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Comedians seem to use phrases that employ this type of sentence structure - is there a name for it?

Examples of Groucho Marx's one liners seem to fit this pattern — and if memory serves, Emo Philips.

  • One morning I shot an elephant in my pajamas, how he got in my pajamas, I don't know.

  • I've had a perfectly wonderful evening, but this wasn't it.

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I don't get the sentence in the title, can you please explain? –  Louis Rhys Mar 4 '11 at 2:17
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@Louis: When filling a drinking vessel for someone else you might say "Tell me when." to ask the recipient to indicate how much they want. If she "forget to say 'when'" the pouring continued until she overflowed the available space. I hadn't heard it before, but I find it to be very evocative; I've seen this person. –  dmckee Mar 4 '11 at 3:05
    
"Some days it's just not worth chewing through the leather straps." (Emo Philips) –  Malvolio Mar 4 '11 at 4:00
    
One more Groucho - "I'd horse-whip you, if I could find a horse." –  T.E.D. Jun 14 '11 at 14:02
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He has the heart of a lion, and he keeps it in a jar. –  Daniel Sep 22 '11 at 19:17
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1 Answer

up vote 108 down vote accepted
+50

This is called paraprosdokian.

A paraprosdokian (from Greek "παρα-", meaning "beyond" and "προσδοκία", meaning "expectation") is a figure of speech in which the latter part of a sentence or phrase is surprising or unexpected in a way that causes the reader or listener to reframe or reinterpret the first part. It is frequently used for humorous or dramatic effect, sometimes producing an anticlimax. For this reason, it is extremely popular among comedians and satirists.1

You'll find exactly the example you mentioned on the page linked above.

Here's one of my favorite examples among the many they list:

"I've had a perfectly wonderful evening, but this wasn't it." — Groucho Marx

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Excellent answer. Wikipedia's list also includes my favorite example: "I haven't slept for ten days, because that would be too long." — Mitch Hedberg –  Andy Mar 3 '11 at 19:33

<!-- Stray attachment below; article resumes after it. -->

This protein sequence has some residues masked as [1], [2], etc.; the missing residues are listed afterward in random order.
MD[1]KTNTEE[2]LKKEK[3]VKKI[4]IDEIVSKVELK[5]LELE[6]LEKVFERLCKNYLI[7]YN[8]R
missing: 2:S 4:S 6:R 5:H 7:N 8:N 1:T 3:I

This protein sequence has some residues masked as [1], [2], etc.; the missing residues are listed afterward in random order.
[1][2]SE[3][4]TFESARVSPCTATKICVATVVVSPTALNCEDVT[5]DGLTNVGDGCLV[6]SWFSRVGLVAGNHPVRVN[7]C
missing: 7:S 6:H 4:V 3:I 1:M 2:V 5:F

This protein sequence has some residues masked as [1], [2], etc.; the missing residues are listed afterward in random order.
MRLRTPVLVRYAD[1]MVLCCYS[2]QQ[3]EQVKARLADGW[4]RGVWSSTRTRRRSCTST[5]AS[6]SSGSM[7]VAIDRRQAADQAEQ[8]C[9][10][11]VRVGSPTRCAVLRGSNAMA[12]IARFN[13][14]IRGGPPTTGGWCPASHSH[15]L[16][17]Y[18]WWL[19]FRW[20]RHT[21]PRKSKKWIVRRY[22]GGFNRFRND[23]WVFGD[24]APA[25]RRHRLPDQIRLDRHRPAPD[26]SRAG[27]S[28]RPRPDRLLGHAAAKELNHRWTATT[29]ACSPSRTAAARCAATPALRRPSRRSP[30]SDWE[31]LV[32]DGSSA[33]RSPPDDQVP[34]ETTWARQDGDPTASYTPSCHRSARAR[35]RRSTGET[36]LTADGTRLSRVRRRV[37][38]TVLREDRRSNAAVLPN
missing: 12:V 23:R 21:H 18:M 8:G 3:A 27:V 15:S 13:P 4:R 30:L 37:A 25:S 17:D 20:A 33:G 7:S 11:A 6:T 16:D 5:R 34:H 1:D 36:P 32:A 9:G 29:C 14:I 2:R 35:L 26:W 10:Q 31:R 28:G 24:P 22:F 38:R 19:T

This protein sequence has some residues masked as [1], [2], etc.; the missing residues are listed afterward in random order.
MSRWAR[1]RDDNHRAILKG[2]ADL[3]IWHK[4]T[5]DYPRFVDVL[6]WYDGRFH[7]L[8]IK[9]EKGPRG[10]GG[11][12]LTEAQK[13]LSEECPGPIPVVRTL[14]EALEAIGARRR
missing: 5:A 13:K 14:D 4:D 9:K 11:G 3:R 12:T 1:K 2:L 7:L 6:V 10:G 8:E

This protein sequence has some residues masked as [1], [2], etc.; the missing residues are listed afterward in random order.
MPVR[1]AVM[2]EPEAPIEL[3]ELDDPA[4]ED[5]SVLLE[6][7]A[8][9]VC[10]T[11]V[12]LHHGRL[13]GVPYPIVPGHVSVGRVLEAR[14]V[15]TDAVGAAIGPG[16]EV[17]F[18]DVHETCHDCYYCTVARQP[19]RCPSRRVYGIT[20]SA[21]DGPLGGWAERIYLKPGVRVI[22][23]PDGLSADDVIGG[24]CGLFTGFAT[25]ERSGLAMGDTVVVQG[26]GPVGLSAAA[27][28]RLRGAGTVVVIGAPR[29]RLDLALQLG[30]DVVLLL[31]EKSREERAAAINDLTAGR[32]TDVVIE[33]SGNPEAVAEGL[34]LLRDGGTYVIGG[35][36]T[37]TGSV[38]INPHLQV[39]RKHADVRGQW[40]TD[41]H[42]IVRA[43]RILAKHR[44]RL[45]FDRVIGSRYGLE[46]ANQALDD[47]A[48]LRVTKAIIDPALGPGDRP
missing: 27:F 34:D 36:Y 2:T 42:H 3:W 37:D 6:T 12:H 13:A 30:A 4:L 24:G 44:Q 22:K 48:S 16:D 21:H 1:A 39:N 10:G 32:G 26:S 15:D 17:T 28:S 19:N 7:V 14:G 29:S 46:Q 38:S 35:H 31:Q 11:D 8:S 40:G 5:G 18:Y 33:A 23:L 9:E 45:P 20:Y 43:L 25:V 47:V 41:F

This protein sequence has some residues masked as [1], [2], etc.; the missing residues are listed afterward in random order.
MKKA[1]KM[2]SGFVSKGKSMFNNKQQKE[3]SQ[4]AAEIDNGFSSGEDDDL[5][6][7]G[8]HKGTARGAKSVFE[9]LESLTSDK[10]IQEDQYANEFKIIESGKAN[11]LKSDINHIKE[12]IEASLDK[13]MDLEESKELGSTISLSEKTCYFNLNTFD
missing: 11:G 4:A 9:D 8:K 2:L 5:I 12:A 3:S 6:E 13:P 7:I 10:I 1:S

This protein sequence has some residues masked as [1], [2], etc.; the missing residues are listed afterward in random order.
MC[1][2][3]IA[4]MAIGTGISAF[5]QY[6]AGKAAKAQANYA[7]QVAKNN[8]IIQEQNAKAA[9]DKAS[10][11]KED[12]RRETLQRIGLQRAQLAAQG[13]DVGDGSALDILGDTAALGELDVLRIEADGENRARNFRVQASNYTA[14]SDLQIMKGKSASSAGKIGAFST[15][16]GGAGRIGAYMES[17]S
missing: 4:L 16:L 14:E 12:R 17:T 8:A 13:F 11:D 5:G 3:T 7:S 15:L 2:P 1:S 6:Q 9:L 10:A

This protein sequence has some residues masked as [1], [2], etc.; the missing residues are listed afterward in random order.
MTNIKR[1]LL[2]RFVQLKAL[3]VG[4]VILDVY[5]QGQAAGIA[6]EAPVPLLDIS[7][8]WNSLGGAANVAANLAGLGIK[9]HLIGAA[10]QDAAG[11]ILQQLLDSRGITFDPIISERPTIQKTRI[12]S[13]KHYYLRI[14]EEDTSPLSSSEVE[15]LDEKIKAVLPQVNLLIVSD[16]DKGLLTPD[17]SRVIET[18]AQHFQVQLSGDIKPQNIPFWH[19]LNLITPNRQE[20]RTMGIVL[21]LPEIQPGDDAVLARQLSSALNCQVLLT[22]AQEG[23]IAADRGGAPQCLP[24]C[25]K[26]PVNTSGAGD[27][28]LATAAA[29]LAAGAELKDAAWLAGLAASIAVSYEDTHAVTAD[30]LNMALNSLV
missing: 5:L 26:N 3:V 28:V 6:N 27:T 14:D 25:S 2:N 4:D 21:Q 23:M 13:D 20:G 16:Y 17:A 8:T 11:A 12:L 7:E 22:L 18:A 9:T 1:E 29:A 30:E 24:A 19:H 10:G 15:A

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Saturday Night Live's "Jack Handy's Deep Thoughts" were uniformly of this sort, e.g., "“It takes a big man to cry, but it takes a bigger man to laugh at that man.” goo.gl/bScFf –  The Raven Mar 3 '11 at 19:54
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Saki had one too, "She was a good cook as cooks go, and as cooks go, she went." –  Chinmay Kanchi Mar 3 '11 at 22:08
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William Casselman asserts that paraprosdokian is a bogus, sloppily constructed word of recent origin and says "Educated people call these: 'sentences with surprise endings'." –  mgkrebbs Mar 4 '11 at 5:28
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Casselman comes off as arrogant, overreactive, and not particularly well-informed himself. His inability to engage in civil dialogue lowers my confidence in his objectivity, as does his tendency to take cheap shots: "One little Britlet has written to say there are only 2 Greek roots in the word. Oh? Para (1) + pros (2) + dok (3) + ia (4). Are they not still teaching simple addition at Whitechapel's Wanksome Hall?" Incidentally -ia[n] is a suffix, not a root, and pros is debatable: a prefix here more than a root, though it can also be a preposition. –  LarsH Apr 21 '11 at 20:56
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protected by RegDwigнt Jul 12 '11 at 10:56

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